for the next couple of weeks a new Bywater author will be appearing on my blog every few days. Bywater publish Parallel Lies and Mouths of Babes in the US.

So people, make some space and welcome Jill Malone …

Jill Malone grew up in a military family, went to German kindergarten, and lived across from a bakery where they put small toys, like train engines, into chocolate, and the gummi bears were the size of mice. In the South (I’m guessing this means in the South of the US, not Sussex – Stella), she caught tree frogs, and played kickball. She has lived on the East Coast (of America, not Northumbria – Stella), and in Hawaii, and for the last fifteen years in Spokane with her son, two old dogs, and a lot of outdoor gear. She looks for any excuse to play guitar.
She took Latin from a hot professor at the University of Hawaii, and had this idea for a novel. Like most writers, she has a sketchy career path.
Red Audrey and the Roping, her first novel, was a Lambda finalist, and won the third annual Bywater Prize for Fiction. Her second novel, A Field Guide to Deception, was a finalist for the 2010 Ferro-Grumley, and won the Lambda Literary award. At present, Giraffe People, her third novel, is awaiting editorial notes. Or something. If you’re curious, read Jill’s blog.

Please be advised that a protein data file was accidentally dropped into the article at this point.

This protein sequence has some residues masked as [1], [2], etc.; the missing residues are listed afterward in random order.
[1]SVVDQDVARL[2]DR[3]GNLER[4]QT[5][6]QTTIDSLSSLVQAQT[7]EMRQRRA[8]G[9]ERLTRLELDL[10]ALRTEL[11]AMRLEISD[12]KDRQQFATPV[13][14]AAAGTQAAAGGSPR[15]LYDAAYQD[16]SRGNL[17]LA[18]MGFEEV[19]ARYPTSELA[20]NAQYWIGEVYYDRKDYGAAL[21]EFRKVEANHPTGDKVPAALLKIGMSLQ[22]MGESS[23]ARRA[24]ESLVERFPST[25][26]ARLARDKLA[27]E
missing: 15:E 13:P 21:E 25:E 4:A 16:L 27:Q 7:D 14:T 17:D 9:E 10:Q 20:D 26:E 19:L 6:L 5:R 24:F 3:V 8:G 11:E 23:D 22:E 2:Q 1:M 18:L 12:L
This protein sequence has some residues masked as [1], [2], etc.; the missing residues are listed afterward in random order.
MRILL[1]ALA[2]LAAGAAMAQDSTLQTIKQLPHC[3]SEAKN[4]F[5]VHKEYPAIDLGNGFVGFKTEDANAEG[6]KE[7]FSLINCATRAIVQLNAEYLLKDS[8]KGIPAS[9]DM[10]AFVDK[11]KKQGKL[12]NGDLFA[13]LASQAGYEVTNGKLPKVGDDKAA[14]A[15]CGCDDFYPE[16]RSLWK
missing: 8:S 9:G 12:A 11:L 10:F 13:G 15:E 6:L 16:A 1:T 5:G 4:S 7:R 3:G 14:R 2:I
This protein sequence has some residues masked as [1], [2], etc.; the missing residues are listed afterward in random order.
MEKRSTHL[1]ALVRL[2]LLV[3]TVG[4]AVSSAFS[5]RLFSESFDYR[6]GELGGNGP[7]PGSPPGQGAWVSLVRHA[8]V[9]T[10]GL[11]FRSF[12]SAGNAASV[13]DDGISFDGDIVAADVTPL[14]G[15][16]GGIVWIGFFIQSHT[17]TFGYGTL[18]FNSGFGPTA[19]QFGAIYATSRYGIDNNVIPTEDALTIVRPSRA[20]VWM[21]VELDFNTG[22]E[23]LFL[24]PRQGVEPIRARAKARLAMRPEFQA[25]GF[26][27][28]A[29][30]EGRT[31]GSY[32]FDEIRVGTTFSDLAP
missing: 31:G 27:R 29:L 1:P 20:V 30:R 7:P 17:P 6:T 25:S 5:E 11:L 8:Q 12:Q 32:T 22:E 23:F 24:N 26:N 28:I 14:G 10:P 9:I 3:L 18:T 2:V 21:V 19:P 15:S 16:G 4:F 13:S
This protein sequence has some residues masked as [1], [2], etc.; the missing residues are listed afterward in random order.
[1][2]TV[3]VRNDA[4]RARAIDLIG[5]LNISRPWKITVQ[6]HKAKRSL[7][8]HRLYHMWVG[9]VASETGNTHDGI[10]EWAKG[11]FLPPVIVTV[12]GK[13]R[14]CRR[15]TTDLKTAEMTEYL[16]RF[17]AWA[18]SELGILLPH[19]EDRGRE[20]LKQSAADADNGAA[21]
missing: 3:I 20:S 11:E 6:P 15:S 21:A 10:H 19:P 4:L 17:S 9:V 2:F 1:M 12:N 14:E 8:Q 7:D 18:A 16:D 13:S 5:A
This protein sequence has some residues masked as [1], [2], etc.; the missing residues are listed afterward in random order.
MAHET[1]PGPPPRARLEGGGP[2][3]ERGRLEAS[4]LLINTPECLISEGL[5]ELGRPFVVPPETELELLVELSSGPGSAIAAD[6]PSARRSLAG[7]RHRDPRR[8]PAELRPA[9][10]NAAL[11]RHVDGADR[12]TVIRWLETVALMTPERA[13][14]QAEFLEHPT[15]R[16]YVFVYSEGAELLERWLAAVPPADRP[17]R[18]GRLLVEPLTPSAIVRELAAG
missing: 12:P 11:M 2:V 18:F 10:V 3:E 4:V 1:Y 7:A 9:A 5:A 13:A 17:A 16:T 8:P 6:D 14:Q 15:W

This is Jill :

and this is A Field Guide to Deception :

and this is lovely :

When I was a sophomore in high school, I watched Gone with the Wind three times in a row, and cried myself stupid. The first time I heard The Cure’s Kiss Me Kiss Me Kiss Me, the summer after 7th grade, it was all I listened to. Back in the days when you had to rewind over and over to hear a song on repeat. I read Calvin and Hobbes obsessively, forgave him for his maudlin lapses. Art was the way I understood my feelings.
Music allowed me to reset. I still use it that way. I play guitar when I’m freaking out, and trouble falls away. That’s the thing about art, you get carried away with it; your experience becomes reflective and objective and human. You share. And you hurt.
I stall at the end of books. Run my hands over the binding. Remind myself to breathe. I’m stricken. No matter how many times I read The Little Prince, or watch High Noon, or think about Graveyard of the Fireflies. I’m reminded that I’m alive — tenuously, thrillingly alive. We’re elemental. Our bodies, our stories, our seeking. That we stumble after beauty is how we are saved.

you can get more of Jill here.